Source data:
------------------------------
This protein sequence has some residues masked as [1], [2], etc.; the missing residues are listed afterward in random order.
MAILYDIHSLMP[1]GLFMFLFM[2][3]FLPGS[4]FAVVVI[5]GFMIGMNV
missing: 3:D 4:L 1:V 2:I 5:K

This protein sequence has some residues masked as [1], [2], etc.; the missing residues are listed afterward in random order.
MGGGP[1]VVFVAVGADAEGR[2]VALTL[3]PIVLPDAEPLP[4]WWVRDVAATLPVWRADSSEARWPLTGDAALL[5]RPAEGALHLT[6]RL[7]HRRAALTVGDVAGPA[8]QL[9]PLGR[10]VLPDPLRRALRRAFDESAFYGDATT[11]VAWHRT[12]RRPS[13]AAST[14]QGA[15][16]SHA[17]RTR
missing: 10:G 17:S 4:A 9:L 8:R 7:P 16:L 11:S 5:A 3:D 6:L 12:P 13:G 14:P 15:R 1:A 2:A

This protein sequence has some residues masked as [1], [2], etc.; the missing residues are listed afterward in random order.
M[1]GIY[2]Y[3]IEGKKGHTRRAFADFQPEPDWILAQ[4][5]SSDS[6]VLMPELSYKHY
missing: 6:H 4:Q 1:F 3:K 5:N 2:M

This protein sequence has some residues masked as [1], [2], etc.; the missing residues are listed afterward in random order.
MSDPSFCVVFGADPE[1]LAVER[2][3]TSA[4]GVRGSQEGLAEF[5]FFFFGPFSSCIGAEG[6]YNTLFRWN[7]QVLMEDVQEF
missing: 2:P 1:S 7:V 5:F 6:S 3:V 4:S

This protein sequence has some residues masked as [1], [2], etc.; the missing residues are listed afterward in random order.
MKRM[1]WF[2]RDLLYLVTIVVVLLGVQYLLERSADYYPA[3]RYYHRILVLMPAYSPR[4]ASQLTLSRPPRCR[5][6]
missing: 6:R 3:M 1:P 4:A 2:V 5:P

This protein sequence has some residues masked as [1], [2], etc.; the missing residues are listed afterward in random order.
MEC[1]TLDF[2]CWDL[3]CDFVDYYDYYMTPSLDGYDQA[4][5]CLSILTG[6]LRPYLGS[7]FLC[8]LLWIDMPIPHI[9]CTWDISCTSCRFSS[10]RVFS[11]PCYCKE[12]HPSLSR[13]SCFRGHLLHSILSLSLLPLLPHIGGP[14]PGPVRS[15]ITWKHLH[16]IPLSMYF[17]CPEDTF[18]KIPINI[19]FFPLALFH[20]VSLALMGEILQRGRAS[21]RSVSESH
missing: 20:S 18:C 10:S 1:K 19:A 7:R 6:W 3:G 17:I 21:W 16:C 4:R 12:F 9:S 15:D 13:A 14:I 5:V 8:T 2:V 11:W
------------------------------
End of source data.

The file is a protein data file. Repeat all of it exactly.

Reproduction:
This protein sequence has some residues masked as [1], [2], etc.; the missing residues are listed afterward in random order.
MAILYDIHSLMP[1]GLFMFLFM[2][3]FLPGS[4]FAVVVI[5]GFMIGMNV
missing: 3:D 4:L 1:V 2:I 5:K

This protein sequence has some residues masked as [1], [2], etc.; the missing residues are listed afterward in random order.
MGGGP[1]VVFVAVGADAEGR[2]VALTL[3]PIVLPDAEPLP[4]WWVRDVAATLPVWRADSSEARWPLTGDAALL[5]RPAEGALHLT[6]RL[7]HRRAALTVGDVAGPA[8]QL[9]PLGR[10]VLPDPLRRALRRAFDESAFYGDATT[11]VAWHRT[12]RRPS[13]AAST[14]QGA[15][16]SHA[17]RTR
missing: 10:G 17:S 4:A 9:L 8:R 7:P 16:L 11:S 5:A 3:D 6:L 12:P 13:G 14:P 15:R 1:A 2:A

This protein sequence has some residues masked as [1], [2], etc.; the missing residues are listed afterward in random order.
M[1]GIY[2]Y[3]IEGKKGHTRRAFADFQPEPDWILAQ[4][5]SSDS[6]VLMPELSYKHY
missing: 6:H 4:Q 1:F 3:K 5:N 2:M

This protein sequence has some residues masked as [1], [2], etc.; the missing residues are listed afterward in random order.
MSDPSFCVVFGADPE[1]LAVER[2][3]TSA[4]GVRGSQEGLAEF[5]FFFFGPFSSCIGAEG[6]YNTLFRWN[7]QVLMEDVQEF
missing: 2:P 1:S 7:V 5:F 6:S 3:V 4:S

This protein sequence has some residues masked as [1], [2], etc.; the missing residues are listed afterward in random order.
MKRM[1]WF[2]RDLLYLVTIVVVLLGVQYLLERSADYYPA[3]RYYHRILVLMPAYSPR[4]ASQLTLSRPPRCR[5][6]
missing: 6:R 3:M 1:P 4:A 2:V 5:P

This protein sequence has some residues masked as [1], [2], etc.; the missing residues are listed afterward in random order.
MEC[1]TLDF[2]CWDL[3]CDFVDYYDYYMTPSLDGYDQA[4][5]CLSILTG[6]LRPYLGS[7]FLC[8]LLWIDMPIPHI[9]CTWDISCTSCRFSS[10]RVFS[11]PCYCKE[12]HPSLSR[13]SCFRGHLLHSILSLSLLPLLPHIGGP[14]PGPVRS[15]ITWKHLH[16]IPLSMYF[17]CPEDTF[18]KIPINI[19]FFPLALFH[20]VSLALMGEILQRGRAS[21]RSVSESH
missing: 20:S 18:C 10:S 1:K 19:A 7:R 6:W 3:G 17:I 21:W 16:C 4:R 12:F 9:S 15:D 13:A 14:I 5:V 8:T 2:V 11:W